Today, I spent some time researching travel insurance. In the past, I've purchased short-term plans with Travel Guard and MedjetAssist, and thankfully, have never had to use their benefits. Planning for a year of travel that will take me to 12 different countries is a bit different than thinking about a two or three week stint in a singular destination and I want to be sure I'm covered to the best of my ability for whatever medical emergencies may arise. Right now, World Nomads seems to offer the best benefits versus price ratio, but I'd love to hear what some other wanderlusters recommend (especially if you've had to make that call and actually use a travel insurance plan's services). I'm going to see what my travel doc has to say, as well, but she drinks the juice of the CDC and can be a bit overzealous with her medical recommendations at times.

I'm also working this week to confirm my 12 volunteer projects and exact dates of committment. Right now, more than half are set in stone. There's a method to my madness for wanting to serve certain projects in certain countries at certain times thoughout the year and making all the projects fit timing-wise into the grandmaster itinerary has been tricky. I'm almost there, though. It's kind like putting together the world's greatest puzzle. I plugged all of my potential flights into a nifty Seattle-based online airfare tracking site, Yapta, to keep an eye on airfares as they ebb and flow (and hopefully drop nice and low). I've used Airfarewatchdog in the past, but thought it best to support a local travel business. After some minor stumbling blocks (as with all new tech things in my world), I think I have the site figured out and yes, will admit to giddiness when Yapta sends me email notification of a price drop in airfare. (It's not quite the same level of excitement, though, as when my BlackBerry would buzz during TGCP Kickstarter funding period and alert me to a new backer.)

Tomorrow, I will take a long look at the steps necessary to apply for non-profit status. If anyone has any experience with this, I'd love to hear about it. Filing paperwork with the IRS, especially during peak tax season, doesn't sound like a whole lot of fun, but it's one the necessary, immediate next steps for TGCP.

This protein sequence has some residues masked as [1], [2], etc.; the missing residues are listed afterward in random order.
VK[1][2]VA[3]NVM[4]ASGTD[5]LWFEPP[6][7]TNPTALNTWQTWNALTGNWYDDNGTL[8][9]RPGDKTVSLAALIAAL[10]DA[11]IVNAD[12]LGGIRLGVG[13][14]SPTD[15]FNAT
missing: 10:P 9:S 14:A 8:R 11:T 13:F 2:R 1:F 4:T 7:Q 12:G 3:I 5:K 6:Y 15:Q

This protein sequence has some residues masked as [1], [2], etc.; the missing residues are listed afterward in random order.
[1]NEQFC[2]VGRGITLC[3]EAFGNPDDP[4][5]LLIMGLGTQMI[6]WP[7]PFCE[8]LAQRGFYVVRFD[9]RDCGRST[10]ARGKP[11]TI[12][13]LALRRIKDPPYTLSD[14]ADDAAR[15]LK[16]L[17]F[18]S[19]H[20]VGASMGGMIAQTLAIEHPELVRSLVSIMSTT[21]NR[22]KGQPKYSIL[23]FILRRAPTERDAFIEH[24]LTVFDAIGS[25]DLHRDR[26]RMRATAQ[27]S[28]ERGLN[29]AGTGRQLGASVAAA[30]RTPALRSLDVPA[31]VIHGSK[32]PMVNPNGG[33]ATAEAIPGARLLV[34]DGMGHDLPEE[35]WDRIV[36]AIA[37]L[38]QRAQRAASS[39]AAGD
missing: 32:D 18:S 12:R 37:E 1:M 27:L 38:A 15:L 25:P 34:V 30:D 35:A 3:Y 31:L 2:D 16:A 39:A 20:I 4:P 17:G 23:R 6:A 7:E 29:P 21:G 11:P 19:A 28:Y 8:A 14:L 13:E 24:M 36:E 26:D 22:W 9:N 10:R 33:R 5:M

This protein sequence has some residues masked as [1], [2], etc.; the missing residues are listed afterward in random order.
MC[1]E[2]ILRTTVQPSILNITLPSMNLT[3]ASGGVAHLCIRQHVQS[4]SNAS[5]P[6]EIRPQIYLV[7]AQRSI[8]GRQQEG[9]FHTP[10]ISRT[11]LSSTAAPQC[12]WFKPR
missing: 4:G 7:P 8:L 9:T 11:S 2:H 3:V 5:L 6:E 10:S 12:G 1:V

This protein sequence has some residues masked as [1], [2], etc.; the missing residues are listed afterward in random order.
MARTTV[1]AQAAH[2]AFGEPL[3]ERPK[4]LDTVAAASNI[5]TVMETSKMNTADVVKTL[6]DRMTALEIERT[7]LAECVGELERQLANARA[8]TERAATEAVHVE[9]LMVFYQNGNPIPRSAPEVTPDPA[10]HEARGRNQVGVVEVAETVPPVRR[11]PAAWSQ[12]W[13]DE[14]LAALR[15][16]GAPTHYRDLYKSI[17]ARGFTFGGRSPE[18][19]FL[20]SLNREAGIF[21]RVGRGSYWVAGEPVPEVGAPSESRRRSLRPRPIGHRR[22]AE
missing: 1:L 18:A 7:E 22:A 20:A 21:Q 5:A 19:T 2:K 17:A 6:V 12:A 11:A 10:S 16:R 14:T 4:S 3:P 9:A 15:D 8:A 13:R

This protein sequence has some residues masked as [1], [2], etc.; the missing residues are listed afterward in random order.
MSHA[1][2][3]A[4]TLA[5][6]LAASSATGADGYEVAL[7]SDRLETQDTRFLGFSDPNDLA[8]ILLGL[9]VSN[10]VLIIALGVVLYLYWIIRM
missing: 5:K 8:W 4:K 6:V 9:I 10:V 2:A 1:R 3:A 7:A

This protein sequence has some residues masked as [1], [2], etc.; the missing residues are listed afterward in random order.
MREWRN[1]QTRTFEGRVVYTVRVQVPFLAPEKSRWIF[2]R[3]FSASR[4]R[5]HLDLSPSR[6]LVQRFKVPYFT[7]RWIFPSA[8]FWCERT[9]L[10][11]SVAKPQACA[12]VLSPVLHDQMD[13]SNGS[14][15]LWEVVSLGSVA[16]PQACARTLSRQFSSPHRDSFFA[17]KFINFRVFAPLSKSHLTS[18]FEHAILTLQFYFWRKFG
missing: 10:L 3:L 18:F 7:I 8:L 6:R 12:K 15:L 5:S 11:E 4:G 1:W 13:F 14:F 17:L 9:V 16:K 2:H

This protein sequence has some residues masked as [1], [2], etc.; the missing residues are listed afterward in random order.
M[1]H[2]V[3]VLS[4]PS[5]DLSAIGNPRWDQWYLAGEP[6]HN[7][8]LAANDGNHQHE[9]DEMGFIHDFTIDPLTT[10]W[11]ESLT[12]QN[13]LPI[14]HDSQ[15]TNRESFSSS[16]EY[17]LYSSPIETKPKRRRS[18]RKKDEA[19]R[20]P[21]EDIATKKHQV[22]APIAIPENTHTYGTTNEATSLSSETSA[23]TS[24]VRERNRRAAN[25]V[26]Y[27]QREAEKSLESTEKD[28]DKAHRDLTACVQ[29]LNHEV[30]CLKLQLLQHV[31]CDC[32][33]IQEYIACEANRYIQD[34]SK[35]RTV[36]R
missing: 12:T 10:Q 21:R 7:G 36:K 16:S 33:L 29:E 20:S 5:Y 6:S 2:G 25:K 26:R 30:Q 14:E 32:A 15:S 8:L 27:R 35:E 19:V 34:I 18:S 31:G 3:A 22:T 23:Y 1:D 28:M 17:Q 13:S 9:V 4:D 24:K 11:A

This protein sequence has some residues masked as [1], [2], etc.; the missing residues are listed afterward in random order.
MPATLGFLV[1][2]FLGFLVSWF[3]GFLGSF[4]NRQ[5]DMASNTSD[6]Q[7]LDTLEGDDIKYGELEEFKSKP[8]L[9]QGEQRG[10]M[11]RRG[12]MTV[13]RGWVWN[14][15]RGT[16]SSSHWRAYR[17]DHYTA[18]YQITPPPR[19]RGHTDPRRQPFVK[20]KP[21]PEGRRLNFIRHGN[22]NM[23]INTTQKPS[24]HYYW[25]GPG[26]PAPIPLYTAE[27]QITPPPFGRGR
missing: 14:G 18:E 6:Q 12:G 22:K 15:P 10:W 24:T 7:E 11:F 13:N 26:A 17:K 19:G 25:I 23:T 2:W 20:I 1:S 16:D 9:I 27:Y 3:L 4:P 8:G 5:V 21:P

That's what I have on tap for the week. It's feels really good to be able to roll my sleeves up and jump into the thick of planning TGCP. I promise to keep you in the loop every step of the way! Here's hoping everyone has a great week. I'd love to hear how you're ringing in this fine month of March...

01 March 2010

recipe: black cod with miso

Tonight, inspired by Monica Bhide's post on iSPICE, I found the perfect storm of ingredients in my fridge to make Black Cod with Miso. I also had wasabi on hand, so I accompanied this buttery fish dish with wasabi mashed potatoes and garlicky snap peas. My apologies for not snapping a photo -- we devoured it before my social media insincts kicked in. I can assure you, it was an easy meal to make and absolutely delicious.

Here's how you can make Black Cod with Miso at home:


3/4 cup mirin
2 cups white miso paste
1 1/4 cups granulated sugar
4 black cod fillets, about 1/2 pound each

  1. Bring the saké and the mirin to a boil in a medium saucepan over high heat. Boil for 20 seconds to evaporate the alcohol.
  2. Turn the heat down to low and add the miso paste, mixing with a wooden spoon. When the miso has dissolved completely, turn the heat up to high again and add the sugar, stirring constantly with the wooden spoon to ensure that the bottom of the pan doesn’t burn. Remove from heat once the sugar is fully dissolved. Cool to room temperature.
  3. Pat cod fillets thoroughly dry with paper towels. Slather the fish with miso mixture and place in a non-reactive dish or bowl and cover tightly with plastic wrap. Leave to steep in refrigerator for 2 to 3 days.
  4. Preheat oven to 400°F. Preheat a grill or broiler. Lightly wipe off any excess miso clinging to the fillets but don't rinse it off. Place the fish on the grill, or in a broiler pan, and grill or broil until the surface of the fish turns brown. Then bake for 10 to 15 minutes.